Recently in Cases to Watch Category

By Dan M. Clark 

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A town justice in Wayne County, New York, has resigned after he was accused of making public statements criticizing the state's criminal justice system and implying that he ignored the presumption of innocence for defendants that appeared before him.

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"To start with, the whole system, quite frankly, sucks," Stone said, according to the commission.

He went as far in his statements as to show a lack of faith in those brought up on criminal charges, saying at one point that he thought they should "swing," according to the complaint against him from the commission.

"Most of these individuals, if I had my way, you'd see them probably swinging outside the door, OK?" Stone said. "That's the way I was brought up."

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Tesla Sentry Mode leads to another arrest, says police - Electrek

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Building on its previously released dashcam feature, Tesla enabled the use of more cameras around the vehicle and activated a "stand-by" parking mode.

The feature became Sentry Mode, which also includes an alarm and notification system to deter thieves even more -- efficiently creating a system to watch over Tesla vehicles when their owners are not around.

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Last month, a woman was reportedly arrested for keying a Tesla after the incident was captured with Sentry mode.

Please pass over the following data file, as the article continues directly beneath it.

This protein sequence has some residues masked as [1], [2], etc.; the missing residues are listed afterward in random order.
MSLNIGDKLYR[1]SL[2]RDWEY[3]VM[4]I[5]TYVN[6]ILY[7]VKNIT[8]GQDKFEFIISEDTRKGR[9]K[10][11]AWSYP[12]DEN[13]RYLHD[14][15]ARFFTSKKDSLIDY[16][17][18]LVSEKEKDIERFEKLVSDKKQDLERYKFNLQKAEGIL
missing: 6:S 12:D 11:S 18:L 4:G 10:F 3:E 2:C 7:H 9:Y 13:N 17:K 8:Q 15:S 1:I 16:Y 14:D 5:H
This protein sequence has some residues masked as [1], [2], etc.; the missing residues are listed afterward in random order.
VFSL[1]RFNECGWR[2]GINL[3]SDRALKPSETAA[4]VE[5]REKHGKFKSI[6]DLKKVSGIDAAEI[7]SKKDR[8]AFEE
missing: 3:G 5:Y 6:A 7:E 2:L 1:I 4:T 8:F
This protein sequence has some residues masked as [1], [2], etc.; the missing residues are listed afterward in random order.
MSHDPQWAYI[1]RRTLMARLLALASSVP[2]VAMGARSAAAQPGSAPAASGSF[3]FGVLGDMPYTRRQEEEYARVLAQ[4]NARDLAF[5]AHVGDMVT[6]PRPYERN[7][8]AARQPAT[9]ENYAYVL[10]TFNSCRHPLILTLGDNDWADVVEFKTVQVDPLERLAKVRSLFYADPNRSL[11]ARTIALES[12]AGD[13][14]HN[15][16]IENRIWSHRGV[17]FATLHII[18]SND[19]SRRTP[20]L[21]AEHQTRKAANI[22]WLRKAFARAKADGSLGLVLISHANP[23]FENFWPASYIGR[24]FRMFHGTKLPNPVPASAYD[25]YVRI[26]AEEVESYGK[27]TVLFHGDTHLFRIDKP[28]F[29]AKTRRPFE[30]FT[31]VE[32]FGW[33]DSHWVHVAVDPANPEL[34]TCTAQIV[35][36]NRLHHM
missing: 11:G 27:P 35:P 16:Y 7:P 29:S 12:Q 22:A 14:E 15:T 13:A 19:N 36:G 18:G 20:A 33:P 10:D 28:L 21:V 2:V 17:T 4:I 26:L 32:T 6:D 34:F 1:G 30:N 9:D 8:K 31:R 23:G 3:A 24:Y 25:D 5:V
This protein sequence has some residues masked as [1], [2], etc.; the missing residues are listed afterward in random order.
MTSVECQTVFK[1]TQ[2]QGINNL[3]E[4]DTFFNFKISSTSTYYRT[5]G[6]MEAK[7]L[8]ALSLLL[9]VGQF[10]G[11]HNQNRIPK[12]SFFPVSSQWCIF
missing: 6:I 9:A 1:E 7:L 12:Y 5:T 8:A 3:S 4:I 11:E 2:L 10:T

Tesla Sentry mode caught another act of vandalism on a Tesla and the video become extremely popular -- forcing the two vandals to turn themselves in.

We also recently reported on Tesla Sentry Mode capturing crazier and crazier things.

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Kentucky Noah's Ark attraction sues over flood damage--AP

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WILLIAMSTOWN, Ky. (AP) -- In the Bible, the ark survived an epic flood. Yet the owners of Kentucky's Noah's ark attraction are demanding their insurance company rescue them from flooding that caused nearly $1 million in property damages.

The Ark Encounter says in a federal lawsuit that heavy rains in 2017 and 2018 caused a landslide on its access road. The Courier Journal reports the attraction's insurance carriers refused to cover damages.

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Court rules NY farm workers have right to organize - Times Union

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By Mallory Moench and Diego Mendoza-Moyers

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ALBANY -- Farm workers in New York have the right to organize and collectively bargain, according to a state appeals court's Thursday ruling that said an exclusion for farm workers in state labor law is unconstitutional.

The opinion from the Appellate Division of state Supreme Court sided with the legal argument of labor advocates who say farm workers in New York have those rights.

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Read full text of opinion...https://iapps.courts.state.ny.us/search/wicket/page?3-IResourceListener-pnlResultContainer-pnlResult-2-lnkDocument




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A federal judge has refused to block a subpoena from the House Committee on Oversight and Reform for eight years of financial records from the accounting firm for President Donald Trump.

Trump filed a lawsuit against Rep. Elijah Cummings, D-Md., chairman of the House committee, last month.

U.S. District Judge Amit Mehta of Washington, D.C., said Congress had sufficient justification to seek the records from Mazars USA, report the New York TimesPolitico, the Wall Street Journal, the Hill, the Washington Post and the National Law Journal. The decision, filed Monday, is here.